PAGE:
Deadline: 31 July 2015 - 12:00am
Dates: 18 - 19 February 2016
Where: University of Oxford
Zn exciting conference on “Urban Governance and its Discontents” is to be held on 18-19 February 2016 at the University of Oxford. A cornerstone initiative of the Oxford Programme for the Future of Cities, the conference will build on the long tradition of public debates here, and will bring together urban thinkers and practitioners to discuss the unprecedented challenges of urbanization to life on this planet in the 21st century.
We are proposing a new format for presenting and elaborating thinking on what cities are and what they should be. The ‘University of Oxford City Debates’ will place scholars who are on the cutting edge of global urban research face-to-face with established and innovative practitioners—architects, activists, policy makers, and artists. Through a series of rigorous yet accessible public dialogues, practitioners and scholars will grapple with the intellectual and material implications of their interventions and theories on contemporary cities. We hope to encourage production of simultaneously visionary and grounded strategies for the future of city life. And we plan for a media push that will reach broad audiences worldwide.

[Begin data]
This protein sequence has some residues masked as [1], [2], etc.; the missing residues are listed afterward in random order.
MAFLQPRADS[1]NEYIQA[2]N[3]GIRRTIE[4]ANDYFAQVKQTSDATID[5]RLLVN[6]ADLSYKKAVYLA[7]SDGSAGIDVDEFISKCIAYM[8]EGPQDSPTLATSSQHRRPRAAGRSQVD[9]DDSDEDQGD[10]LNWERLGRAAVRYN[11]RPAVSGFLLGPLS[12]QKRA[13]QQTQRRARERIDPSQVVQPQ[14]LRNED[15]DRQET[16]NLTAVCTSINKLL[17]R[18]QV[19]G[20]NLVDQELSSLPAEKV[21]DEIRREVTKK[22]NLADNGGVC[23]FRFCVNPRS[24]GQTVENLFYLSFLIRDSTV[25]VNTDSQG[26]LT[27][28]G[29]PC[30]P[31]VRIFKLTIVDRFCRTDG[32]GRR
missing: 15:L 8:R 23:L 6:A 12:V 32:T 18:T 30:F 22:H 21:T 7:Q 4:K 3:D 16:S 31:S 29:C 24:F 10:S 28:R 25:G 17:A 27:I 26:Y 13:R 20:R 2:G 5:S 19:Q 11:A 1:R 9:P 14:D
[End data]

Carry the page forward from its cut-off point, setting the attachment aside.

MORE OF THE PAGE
The conference will be organized around four central debates:
1) Making the city: Spontaneous vs Planned? Challenges for the 21st century.
2) Governing the city: Where do infrastructure, democracy, and social justice meet?
3) Mobilizing the city: Amidst global urban protests, the ‘right to the city’ is the right to what?
4) Representing the city: How do writing and painting reflect and shape migration to cities?
Each debate will be preceded by a small panel of academics and practitioners presenting papers that speak to the same key issues as the respective debates. Building on the long-standing Oxford tradition of public debate, we hope to encourage productive engagement between intellectuals and practitioners. We believe that such engagement is too often missing from discussions of the city and it is crucial not just for the future of cities, but of human knowledge more generally.
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